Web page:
INDIANAPOLIS – As the Colts hit practice on Tuesday, 70 percent of OTA work is in the books and three days of mini-camp work is ahead next week.
This is the second straight year Indianapolis is installing a new offense, and the point-person for the process, Pep Hamilton, says steady doses are in order to help facilitate a smooth process.
"I think we're pretty close," said Hamilton about if the offense is where he wants it to be at this point of the spring. "We're two-thirds of the way through OTAs, but I would say we only have 50 percent of our offense in at this point."
Players have been on hand since mid-April, but coaches could not start any form of on-field instruction until April 29. Even at that point, work was done on a limited basis.
When OTAs started on May 20, it was the first time offense-versus-defense work could begin.
While coaches have equated part of the process this spring as slinging mud against the wall to see how much sticks, the implementation is measured as it relates to the offense.
"We feel like as a staff it's important that our guys have more of a comprehensive understanding of the concepts we want to use in the run game and/or the pass game," said Hamilton. "We're really taking time to detail our scheme and not just I guess engulf them in a lot of volume at this point.
"The guys are working hard at it. The coaches are working hard to make sure players are on top of their playbook. We've made a lot of progress up to this point."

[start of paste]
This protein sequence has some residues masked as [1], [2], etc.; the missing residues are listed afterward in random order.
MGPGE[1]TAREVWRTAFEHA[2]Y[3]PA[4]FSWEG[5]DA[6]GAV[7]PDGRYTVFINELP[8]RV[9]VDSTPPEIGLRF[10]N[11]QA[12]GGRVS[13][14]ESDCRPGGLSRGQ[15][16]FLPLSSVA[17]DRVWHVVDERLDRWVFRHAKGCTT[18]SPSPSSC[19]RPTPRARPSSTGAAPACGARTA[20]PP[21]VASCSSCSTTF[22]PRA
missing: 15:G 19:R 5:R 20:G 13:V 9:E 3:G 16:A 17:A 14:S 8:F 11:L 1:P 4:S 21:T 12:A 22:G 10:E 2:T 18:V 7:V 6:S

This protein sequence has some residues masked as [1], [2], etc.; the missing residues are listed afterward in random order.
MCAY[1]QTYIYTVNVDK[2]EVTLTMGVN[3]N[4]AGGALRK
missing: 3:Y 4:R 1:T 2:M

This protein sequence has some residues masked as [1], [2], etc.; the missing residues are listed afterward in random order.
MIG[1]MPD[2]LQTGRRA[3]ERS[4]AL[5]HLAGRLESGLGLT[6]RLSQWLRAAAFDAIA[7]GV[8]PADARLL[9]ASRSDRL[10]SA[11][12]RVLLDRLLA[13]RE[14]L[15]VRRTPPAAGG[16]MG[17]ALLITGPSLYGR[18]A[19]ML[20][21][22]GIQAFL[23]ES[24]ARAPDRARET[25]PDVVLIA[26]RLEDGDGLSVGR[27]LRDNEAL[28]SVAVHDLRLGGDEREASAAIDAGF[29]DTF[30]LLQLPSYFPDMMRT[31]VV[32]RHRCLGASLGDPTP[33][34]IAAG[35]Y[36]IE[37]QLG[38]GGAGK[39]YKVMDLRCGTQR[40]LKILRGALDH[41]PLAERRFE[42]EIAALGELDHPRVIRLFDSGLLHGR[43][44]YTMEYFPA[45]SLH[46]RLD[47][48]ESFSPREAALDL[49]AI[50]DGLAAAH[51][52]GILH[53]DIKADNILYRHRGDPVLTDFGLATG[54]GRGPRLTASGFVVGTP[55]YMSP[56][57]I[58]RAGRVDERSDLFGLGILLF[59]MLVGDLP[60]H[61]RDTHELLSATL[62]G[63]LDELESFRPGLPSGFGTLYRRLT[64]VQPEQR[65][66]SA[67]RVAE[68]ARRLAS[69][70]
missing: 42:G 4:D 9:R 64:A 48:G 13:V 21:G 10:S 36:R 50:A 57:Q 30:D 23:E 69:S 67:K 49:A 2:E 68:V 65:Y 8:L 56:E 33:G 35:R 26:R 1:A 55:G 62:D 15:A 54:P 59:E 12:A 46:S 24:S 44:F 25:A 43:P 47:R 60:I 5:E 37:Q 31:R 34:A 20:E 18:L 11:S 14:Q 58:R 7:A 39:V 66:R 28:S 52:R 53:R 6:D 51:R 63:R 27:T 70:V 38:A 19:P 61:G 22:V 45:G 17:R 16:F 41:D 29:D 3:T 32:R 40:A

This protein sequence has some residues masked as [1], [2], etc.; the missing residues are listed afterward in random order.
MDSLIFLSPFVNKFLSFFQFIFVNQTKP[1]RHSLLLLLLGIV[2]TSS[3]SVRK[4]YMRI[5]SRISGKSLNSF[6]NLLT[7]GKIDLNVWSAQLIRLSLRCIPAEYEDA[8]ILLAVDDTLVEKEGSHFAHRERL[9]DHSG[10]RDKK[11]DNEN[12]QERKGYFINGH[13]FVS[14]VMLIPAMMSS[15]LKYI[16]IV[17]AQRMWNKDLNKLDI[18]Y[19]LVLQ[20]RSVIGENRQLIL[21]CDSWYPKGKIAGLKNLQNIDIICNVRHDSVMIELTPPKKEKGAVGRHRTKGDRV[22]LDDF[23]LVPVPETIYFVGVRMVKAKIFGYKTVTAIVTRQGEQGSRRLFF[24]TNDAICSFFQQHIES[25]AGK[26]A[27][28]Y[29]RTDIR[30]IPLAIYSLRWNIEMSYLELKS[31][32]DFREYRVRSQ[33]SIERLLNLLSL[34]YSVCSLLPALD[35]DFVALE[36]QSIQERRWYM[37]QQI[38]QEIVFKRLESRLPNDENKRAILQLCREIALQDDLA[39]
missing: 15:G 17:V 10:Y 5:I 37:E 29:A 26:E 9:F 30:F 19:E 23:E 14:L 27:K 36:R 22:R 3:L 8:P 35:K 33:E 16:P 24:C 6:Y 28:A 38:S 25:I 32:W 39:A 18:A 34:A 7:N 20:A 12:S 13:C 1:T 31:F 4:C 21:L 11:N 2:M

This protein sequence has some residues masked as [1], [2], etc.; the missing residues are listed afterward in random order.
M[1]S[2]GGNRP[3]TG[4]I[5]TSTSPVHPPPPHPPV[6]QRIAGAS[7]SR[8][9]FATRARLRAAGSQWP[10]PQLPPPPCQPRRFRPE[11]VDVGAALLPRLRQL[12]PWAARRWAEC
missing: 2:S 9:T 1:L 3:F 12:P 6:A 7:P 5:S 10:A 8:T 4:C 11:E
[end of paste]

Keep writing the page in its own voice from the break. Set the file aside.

Hamilton has spoken throughout the spring about the intent to create pressure for opposing defenses. In his two years as coordinator at Stanford, his teams rushed 54.2 (2011) and 55.9 (2012) percent of the time.
The need for balance is palpable in Indianapolis. Last year, the Colts rushed only 39.7 percent of the time, out-attempting only three opponents.
Andrew Luck set an NFL rookie record with 627 pass attempts, while the club's overall attempts (628) were almost three-quarters of the two-season total (846) in Hamilton's offenses in 2011-12.
"We're going to find ways to have balance in our attack," said Hamilton. "We have to be able to run the football. Running the football is going to set up our passing game, set up our play-action passing game.
"It's going to give us an opportunity to create one-on-one matchups on the perimeter for Reggie (Wayne) and T.Y. (Hilton) and (Darrius) Heyward-Bey and, of course, our tight ends."
Hamilton oversaw a Stanford passing attack that completed 71.2 and 60.2 percent of its passes over the last two seasons.
Hamilton's aim to spread the ball across the passing attack created the desired balance among the units. Wide receivers combined for 206 receptions, 2,585 yards and 15 touchdowns from 2011-12, while tight ends had 179 receptions for 2,647 yards and 30 touchdowns.
Running backs caught 151 passes for 1,180 yards and 12 scores during that time, and Luck even chipped in with a 13-yard reception during his final season.
2011-12 Stanford Reception Distribution under Pep Hamilton (Rec-Yds-TD)
1-13-0 The Cardinal went 22-4 in 2011-12, twice reaching BCS Bowl games. Those offenses averaged 43.2 and 27.9 points per game and rushed for 210.6 and 174.3 seasonal averages to supplement the passing offen
Results like that hopefully will follow Hamilton to Indianapolis.
"We want to have balance. We want to create conflicts for our opponent," said Hamilton. "We want to make sure pre-snap they don't have any tips to what it is we want to do."
Three former pupils – Luck, Coby Fleener and Griff Whalen – labored in the offense, but their familiarity does not absolve them from seeing new principles.
"I think the fact they're familiar with the terminology, it's a definite advantage for the Stanford guys," said Hamilton. "At the same time, there are a lot of new wrinkles that we've explored and that we're going to introduce to our unit. Those guys, they have to put the time into studying the playbook as well."